The inbred line Va14 was developed at VPI & SU and has the following pedigree (VaCBS SEL×Va17) Va17. A different rating scale (1-9, 9 best) was used to assess commercial hybrids (FIG. 1) and inbreds prior to the more accurate GLS scoring experiments described above. The genetic background of Va14 demonstrates a high degree of resistance to GLS, a rating of 8 on a 1-9 scale, where 1 is highly sensitive and 9 is highly resistant (almost symptomless). In contrast the "S" (sensitive) line, the B73 line, used for identification of the chromosomal regions of interest rated 1 on the 1-9 scale.

Attempts by breeders to convert the sensitive GLS lines to GLS resistant lines by traditional breeding techniques have been largely unsuccessful. Traditionally, developed inbreds which used Va14 as a donor parent often result in lines which possess agronomic traits of the sensitive lines without high levels of GLS resistance. FIG. 1 shows the resistance levels of a number of commercial hybrids. Most of these commercial hybrids have a rating below 4. It is believed traditional breeding methods lose GLS resistance because of the recessive nature of some of the GLS genomic material. The present invention overcomes this problem.

To form a GLS hybrid, a population was developed by crossing Va14=R (resistant GLS source) by B73=S (a susceptible GLS source). The screening procedure allowed the identification of the extreme tails of the "R"×"S" F2 populations. In other words, plants which were extremely susceptible and plants which were extremely resistant to GLS were identified.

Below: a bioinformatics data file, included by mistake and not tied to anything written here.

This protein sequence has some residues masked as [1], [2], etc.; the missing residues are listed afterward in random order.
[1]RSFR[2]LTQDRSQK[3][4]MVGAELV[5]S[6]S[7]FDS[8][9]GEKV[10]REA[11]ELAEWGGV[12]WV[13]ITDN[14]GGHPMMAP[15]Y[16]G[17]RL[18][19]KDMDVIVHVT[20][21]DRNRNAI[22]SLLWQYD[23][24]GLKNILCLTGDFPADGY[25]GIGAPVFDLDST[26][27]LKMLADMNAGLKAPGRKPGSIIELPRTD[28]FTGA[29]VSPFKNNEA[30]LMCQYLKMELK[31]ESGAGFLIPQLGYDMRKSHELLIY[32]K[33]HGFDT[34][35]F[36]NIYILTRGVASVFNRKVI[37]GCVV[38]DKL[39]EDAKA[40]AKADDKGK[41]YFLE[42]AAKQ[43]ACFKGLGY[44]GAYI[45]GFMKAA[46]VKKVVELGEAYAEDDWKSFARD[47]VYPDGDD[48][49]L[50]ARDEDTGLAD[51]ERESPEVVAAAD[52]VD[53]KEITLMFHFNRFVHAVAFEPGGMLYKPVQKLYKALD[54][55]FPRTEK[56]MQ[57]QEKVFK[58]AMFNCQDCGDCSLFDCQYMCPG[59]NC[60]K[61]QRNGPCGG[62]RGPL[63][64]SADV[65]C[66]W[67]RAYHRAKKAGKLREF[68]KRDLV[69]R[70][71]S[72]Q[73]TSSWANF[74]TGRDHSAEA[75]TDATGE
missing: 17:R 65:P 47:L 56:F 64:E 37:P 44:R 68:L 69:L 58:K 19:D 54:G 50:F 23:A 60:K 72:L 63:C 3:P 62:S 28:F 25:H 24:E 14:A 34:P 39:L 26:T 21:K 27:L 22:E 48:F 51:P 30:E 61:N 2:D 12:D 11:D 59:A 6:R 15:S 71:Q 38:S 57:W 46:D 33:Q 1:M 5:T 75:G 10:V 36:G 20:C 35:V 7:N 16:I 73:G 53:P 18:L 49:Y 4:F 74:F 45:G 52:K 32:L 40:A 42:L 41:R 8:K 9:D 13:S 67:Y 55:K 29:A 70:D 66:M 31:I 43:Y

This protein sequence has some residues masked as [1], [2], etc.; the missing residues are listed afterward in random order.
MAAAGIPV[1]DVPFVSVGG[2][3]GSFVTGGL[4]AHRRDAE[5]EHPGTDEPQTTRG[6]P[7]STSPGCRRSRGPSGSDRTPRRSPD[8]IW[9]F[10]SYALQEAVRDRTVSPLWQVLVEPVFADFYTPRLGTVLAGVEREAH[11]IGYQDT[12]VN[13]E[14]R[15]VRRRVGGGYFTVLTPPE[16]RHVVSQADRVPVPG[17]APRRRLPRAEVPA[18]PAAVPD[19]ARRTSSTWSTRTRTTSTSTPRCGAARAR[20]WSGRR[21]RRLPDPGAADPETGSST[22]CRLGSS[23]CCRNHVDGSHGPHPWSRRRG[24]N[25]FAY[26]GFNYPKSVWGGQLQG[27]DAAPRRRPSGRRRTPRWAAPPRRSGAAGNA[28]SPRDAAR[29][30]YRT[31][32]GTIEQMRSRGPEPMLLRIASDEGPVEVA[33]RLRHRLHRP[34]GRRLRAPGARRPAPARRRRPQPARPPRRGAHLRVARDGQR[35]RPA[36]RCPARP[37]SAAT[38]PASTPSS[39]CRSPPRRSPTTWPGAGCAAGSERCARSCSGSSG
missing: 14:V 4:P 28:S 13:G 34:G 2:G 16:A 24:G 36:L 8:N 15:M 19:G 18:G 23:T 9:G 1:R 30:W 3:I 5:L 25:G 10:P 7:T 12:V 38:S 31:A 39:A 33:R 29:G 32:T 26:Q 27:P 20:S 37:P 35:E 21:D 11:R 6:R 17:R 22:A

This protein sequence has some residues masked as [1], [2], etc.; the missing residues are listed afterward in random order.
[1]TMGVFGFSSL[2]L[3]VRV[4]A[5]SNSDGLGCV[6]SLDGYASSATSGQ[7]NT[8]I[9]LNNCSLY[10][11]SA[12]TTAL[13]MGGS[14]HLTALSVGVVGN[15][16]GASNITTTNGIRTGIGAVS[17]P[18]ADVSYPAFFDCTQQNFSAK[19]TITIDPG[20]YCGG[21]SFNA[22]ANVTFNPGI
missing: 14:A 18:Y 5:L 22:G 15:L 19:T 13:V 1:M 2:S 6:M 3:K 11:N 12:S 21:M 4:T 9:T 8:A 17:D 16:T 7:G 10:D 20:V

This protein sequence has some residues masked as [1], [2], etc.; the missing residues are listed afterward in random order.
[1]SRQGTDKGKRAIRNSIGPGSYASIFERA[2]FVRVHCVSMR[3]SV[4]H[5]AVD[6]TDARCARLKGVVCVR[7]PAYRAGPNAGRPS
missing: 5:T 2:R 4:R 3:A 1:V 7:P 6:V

The table in FIG. 4 shows information derived from experiments on the B73/Va14 F2 and F3 populations. It was discovered that GLS resistance is associated with four chromosomes. These are chromosomes 1, 2, 5, and 8. The gene action on chromosomes 1 and 2 is additive and on 5 and 8 is recessive. Additionally it was noted that the susceptible source B73 has some resistant chromosomal material on chromosomes 3, 4 and 7. The B73 resistance does not contribute a major effect and are not included in the best mode of the invention; but, portions of the B73 background may slightly increase resistance.

The RFLP data shown in FIG. 4 was generated by the following RFLP protocol and/or by the protocol outlined in the article "Ribsomal DNA Spacer Length Polymorphisms in Barley: Mendelian Inheritance, Chromosomal Location, and Population Dynamics." which is written by Saghai-Maroof, M. A., K. M. Soloman, R. A. Jorgensen, and R. W. Alluld. 1984. Proc. Natl. Acad. Sci., U.S.A. 81:8014-8018.

A. DNA Extraction

The corn plant tissue from each tail was excised from growing plant and lyophilized, ground to a fine powder in a mill and the DNA was extracted. 100 μl of RNase (10 mg/ml) were placed in tubes and the supernate was filtered and placed in the tubes and incubated. The DNA precipitate was snagged, transferred to a culture tube containing 76% ETOH/10 mM NH4 Ac, and incubated. See Proc.Natl. Ac.Sci. USA 81:8014-8018

B. DNA Digestion

The DNA was quantified fluorimetrically, and digested to completion. DNA was loaded into an agarose slab gel and electrophoresed. DNA was transferred onto Hybond-N+membrane (Amersham) via southern blotting. The protocol used is the protocol suggested by the manufacturer.

C. Southern Blotting

A 25 mM NaH2 PO4 pH=6.5 transfer buffer was used. The Southern Blot procedure is well known in the art at J. Mol. Biol.98:503 (1975).

D. Oligo Reaction

40 μg DNA was mixed with sufficient H2 O to make up 3 μl of solution. The DNA was denatured for ten minutes at 95° C. and then 10 μl oligo buffer, 2 μl BSA, 5 μl 32P-dctp, 2 μl Klenow was added. The sample was incubated and then a 150 μl stop buffer was added. This protocol is published in Feinberg, A. P.,B. Volgelstein, Anal. Biochem. 132:6,1983.

E. Probe Hybridization

Probe fragments were generated from recombinant plasmids using SDS Lysis isolation procedure and the products gel-purified for labelling with 32p-dctp (Amersham) via random priming. The blots were decanted and placed on Kodak XAR X-ray film and exposed. The procedure used is published in B. Buddowle, et.al. Crime Laboratory Digest 15:3-21, 1988.